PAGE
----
This book examines current issues raised by online distribution of content in the European Union (EU) – ranging from questions relating to copyright infringement and enforcement to competition and protecting the interests of consumers. These issues are highly topical, especially since the European Commission has proposed measures to create a Digital Single Market (DSM) for digital content and online content services.
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Taina Pihlajarinne, Juha Vesala and Olli Honkkila
Woodrow Barfield and Alexander Williams
Advances in virtual and augmented reality technology and in the software to produce virtual worlds have allowed virtual avatars to be used with increasing frequency for a range of activities. But with improvements in the technology to create virtual and augmented reality worlds have come corresponding issues of law and policy which apply to the avatars that represent the human presence in virtual worlds. This chapter discusses several issues of law which relate to the design and use of virtual avatars, with a specific focus on avatars that are gaining in intelligence and operating with more and more autonomy from humans. Virtual avatars are increasingly not simply entities under the control of real-world users, as with avatars found in many online virtual reality games, but rather are becoming more autonomous actors, generating their own decisions and solutions to problems which may not always be intelligible or transparent to the real-world users they represent. Additionally, it is the case that increasingly smart avatars operating with greater autonomy raise significant legal issues beyond those of “human-controlled” avatars, not the least of which is whether the avatars themselves deserve legal rights.
Edited by Woodrow Barfield and Marc J. Blitz
Edited by Gaetano Dimita, Jon Festinger and Marc Mimler
Dame Vivien Rose
In recent years, there have been major changes in economic theory from the development of behavioural economics, notably from Nobel prize for Economics winner Professor Richard Thaler. This article considers the role that behavioural economics could play in building a litigant's case in competition litigation in the High Court and of the Competition Appeal Tribunal.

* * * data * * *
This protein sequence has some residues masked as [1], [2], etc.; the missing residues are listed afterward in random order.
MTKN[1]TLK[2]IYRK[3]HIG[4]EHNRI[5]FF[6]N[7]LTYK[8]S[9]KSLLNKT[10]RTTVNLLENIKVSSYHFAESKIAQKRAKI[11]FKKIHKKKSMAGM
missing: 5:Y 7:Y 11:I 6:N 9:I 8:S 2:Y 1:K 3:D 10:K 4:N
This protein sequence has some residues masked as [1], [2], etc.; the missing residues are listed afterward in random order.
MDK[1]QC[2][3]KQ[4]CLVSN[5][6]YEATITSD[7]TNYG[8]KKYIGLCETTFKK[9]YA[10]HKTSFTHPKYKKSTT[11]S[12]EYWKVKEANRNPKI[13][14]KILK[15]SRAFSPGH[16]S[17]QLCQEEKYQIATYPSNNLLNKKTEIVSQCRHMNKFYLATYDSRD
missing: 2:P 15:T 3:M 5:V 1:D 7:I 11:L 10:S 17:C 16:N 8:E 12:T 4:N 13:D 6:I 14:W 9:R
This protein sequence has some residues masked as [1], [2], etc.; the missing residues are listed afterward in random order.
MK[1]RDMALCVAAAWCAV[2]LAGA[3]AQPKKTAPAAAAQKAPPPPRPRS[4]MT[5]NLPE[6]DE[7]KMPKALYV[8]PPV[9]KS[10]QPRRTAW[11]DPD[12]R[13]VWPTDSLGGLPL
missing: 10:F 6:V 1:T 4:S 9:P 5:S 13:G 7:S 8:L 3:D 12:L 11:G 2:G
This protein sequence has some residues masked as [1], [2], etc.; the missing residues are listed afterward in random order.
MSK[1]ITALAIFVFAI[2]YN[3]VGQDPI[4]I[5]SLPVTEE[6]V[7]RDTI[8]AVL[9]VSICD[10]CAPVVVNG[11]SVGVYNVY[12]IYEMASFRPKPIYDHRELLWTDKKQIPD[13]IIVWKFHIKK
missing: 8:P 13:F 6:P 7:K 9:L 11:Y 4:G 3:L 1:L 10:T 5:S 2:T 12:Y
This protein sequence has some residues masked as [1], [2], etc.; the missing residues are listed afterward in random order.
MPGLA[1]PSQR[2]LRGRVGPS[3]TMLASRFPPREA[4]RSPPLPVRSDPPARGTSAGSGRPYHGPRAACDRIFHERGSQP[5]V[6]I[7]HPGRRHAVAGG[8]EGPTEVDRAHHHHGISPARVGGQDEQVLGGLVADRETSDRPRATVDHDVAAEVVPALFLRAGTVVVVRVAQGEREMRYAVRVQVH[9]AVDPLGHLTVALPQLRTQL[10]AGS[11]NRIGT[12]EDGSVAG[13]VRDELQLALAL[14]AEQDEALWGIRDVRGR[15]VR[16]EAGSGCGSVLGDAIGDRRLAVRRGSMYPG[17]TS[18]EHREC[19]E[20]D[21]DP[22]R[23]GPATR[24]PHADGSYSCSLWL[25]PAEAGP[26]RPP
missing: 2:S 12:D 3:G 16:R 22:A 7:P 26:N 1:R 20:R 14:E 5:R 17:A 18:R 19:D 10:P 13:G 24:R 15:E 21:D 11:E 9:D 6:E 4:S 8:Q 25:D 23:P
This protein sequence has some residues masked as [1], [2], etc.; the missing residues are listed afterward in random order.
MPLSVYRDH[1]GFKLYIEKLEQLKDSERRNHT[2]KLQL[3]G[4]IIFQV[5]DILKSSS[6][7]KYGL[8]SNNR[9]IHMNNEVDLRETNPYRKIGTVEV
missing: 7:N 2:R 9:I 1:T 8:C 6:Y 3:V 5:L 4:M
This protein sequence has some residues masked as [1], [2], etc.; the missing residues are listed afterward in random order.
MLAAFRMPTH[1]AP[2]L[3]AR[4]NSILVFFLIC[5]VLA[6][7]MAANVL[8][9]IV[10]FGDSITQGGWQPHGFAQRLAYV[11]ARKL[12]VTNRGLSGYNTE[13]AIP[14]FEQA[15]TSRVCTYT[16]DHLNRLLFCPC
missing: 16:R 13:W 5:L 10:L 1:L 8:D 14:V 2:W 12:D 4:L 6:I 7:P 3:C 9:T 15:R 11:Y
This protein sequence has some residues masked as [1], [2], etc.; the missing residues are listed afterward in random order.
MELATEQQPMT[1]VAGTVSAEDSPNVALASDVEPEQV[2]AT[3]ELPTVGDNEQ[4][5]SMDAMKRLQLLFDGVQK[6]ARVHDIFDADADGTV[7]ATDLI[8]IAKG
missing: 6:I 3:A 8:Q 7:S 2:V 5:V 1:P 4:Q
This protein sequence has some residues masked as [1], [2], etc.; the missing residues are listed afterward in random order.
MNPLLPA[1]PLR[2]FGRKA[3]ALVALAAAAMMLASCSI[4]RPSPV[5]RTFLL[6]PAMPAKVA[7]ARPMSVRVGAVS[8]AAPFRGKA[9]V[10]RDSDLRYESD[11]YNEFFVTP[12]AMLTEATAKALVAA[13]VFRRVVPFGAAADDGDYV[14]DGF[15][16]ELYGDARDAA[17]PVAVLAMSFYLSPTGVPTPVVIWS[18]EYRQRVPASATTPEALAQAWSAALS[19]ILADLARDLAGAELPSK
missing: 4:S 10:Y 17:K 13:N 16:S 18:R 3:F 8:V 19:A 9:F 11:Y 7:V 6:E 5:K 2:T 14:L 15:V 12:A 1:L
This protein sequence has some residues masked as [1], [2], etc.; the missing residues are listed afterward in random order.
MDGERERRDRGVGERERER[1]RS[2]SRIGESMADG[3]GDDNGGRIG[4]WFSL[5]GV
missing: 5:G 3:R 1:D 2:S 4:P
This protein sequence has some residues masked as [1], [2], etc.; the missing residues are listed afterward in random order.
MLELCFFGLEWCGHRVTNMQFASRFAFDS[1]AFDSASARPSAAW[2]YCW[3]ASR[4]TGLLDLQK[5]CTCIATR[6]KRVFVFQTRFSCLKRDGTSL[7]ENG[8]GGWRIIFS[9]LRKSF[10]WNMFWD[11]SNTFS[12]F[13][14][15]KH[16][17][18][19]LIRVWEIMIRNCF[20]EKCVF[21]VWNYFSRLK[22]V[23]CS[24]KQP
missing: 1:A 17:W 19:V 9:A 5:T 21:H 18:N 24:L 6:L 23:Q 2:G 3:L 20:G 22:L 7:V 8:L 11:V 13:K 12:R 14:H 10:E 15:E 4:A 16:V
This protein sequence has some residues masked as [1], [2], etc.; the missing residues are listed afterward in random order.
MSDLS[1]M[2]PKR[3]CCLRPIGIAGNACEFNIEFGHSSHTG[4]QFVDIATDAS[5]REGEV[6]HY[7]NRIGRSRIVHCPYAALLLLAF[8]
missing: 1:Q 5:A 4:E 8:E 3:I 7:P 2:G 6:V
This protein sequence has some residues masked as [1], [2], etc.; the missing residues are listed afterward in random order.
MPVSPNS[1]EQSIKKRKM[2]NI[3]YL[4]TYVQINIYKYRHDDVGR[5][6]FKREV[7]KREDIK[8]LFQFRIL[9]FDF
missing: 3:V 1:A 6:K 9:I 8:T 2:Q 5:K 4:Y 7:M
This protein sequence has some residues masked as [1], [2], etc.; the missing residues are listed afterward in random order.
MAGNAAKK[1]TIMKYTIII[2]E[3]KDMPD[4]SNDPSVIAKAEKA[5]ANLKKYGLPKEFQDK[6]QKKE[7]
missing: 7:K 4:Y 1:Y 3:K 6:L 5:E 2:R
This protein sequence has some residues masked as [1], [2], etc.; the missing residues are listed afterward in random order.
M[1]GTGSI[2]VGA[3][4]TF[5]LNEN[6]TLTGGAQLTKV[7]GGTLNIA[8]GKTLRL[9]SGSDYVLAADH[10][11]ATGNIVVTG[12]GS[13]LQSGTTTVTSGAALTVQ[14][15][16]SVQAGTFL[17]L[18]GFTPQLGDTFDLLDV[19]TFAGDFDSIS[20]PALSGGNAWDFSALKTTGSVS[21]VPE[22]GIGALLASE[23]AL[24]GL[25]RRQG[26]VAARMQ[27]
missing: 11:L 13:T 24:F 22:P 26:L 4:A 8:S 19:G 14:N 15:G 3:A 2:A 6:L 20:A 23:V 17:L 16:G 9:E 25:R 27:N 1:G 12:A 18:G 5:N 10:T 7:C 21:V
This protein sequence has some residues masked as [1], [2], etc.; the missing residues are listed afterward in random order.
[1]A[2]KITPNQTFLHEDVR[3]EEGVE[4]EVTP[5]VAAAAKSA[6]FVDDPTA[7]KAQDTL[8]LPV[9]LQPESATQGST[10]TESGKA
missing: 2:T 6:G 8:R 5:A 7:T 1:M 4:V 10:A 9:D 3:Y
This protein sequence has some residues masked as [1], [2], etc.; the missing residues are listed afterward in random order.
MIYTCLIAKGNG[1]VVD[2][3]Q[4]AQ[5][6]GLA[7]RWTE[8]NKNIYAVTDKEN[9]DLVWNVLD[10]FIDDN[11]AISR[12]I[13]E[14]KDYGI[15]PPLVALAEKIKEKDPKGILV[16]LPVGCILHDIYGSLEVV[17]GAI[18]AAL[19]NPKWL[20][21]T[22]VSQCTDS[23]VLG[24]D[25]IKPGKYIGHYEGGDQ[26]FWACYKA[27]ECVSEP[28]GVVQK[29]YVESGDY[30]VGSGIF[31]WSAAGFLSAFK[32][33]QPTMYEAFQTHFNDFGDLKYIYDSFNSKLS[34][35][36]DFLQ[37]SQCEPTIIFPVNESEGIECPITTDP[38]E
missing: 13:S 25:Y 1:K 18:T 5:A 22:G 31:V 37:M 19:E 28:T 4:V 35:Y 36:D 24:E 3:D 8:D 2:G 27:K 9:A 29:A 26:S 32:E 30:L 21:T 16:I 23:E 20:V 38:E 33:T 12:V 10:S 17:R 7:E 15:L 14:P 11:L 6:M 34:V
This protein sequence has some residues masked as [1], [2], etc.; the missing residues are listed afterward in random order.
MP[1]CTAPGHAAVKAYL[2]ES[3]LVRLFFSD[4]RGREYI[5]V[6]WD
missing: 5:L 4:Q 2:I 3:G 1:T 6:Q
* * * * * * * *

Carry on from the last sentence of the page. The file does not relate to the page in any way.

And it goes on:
Ross Dannenberg and Josh Davenport
Video game litigation in the United States is neither new nor infrequent, and video game developers can learn valuable lessons from cases won, and lost, by others before them. This article examines the evolution of United States intellectual property law from historically narrow roots to classifying video games as an art form deserving broad free speech protection. This article examines seminal cases in a variety of IP areas, including not only copyrights, but also reverse engineering, derivative works, patents, trademarks, rights of publicity, the Digital Millennium Copyright Act, contracts, and freedom of speech. These cases explore the factual and legal limits of American jurisprudence in video game law, including how one's own expression can be limited by the rights of others, permissible and fair use and of others' IP, and the impact these cases have had in the industry. As video games have leveled up into a multi-billion dollar industry, the law has leveled up, too, and this article is the primer you need to level up with it.
An interesting feature of the Competition Act 1998 (the ‘CA 1998’) is the concurrency regime: the UK's sectoral regulators are given concurrent powers with the Competition and Markets Authority (‘CMA’) to enforce the Chapter I and Chapter II prohibitions and Articles 101 and 102 TFEU. This article explores the ‘enhanced concurrency regime’ that has applied since the entry into force of the Enterprise and Regulatory Reform Act 2013 and considers the main points outlined in the CMA's 2018 Concurrency Report and competition enforcement activity by the CMA and sectoral regulators in regulated sectors. It concludes with some thoughts on how concurrency may function in a post-Brexit world.
Yves Botteman and Daniel Barrio Barrio
An area of uncertainty, and with differences of approach between competition authorities, is whether brand owners can prevent distributors from reselling their products via online marketplaces such as Amazon. This article considers the European Court of Justice's judgment in Coty and its implications for distribution arrangements, as regards both the application of Article 101 TFEU and the Vertical Restraints Block Exemption Regulation to selective distribution arrangements and restrictions on internet sales via third-party platforms. It also considers the European Commission's response to the Coty judgment (including its application to non-luxury goods) and the approach taken by national courts and competition authorities.